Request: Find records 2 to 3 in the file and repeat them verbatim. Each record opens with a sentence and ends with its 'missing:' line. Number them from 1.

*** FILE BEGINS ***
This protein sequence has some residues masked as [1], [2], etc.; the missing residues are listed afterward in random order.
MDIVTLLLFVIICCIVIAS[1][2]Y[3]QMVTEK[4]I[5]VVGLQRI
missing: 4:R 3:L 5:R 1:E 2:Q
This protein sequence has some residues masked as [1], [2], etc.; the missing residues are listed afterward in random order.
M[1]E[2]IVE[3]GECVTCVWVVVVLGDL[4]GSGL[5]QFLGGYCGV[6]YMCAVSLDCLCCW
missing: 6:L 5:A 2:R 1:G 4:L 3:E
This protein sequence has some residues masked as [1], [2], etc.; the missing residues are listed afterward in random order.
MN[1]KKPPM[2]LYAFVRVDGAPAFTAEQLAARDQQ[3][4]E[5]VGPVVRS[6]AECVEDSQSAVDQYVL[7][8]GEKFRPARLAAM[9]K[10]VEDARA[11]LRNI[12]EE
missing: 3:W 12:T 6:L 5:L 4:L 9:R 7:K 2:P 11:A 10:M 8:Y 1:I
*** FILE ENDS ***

This protein sequence has some residues masked as [1], [2], etc.; the missing residues are listed afterward in random order.
M[1]E[2]IVE[3]GECVTCVWVVVVLGDL[4]GSGL[5]QFLGGYCGV[6]YMCAVSLDCLCCW
missing: 6:L 5:A 2:R 1:G 4:L 3:E
This protein sequence has some residues masked as [1], [2], etc.; the missing residues are listed afterward in random order.
MN[1]KKPPM[2]LYAFVRVDGAPAFTAEQLAARDQQ[3][4]E[5]VGPVVRS[6]AECVEDSQSAVDQYVL[7][8]GEKFRPARLAAM[9]K[10]VEDARA[11]LRNI[12]EE
missing: 3:W 12:T 6:L 5:L 4:L 9:R 7:K 2:P 11:A 10:M 8:Y 1:I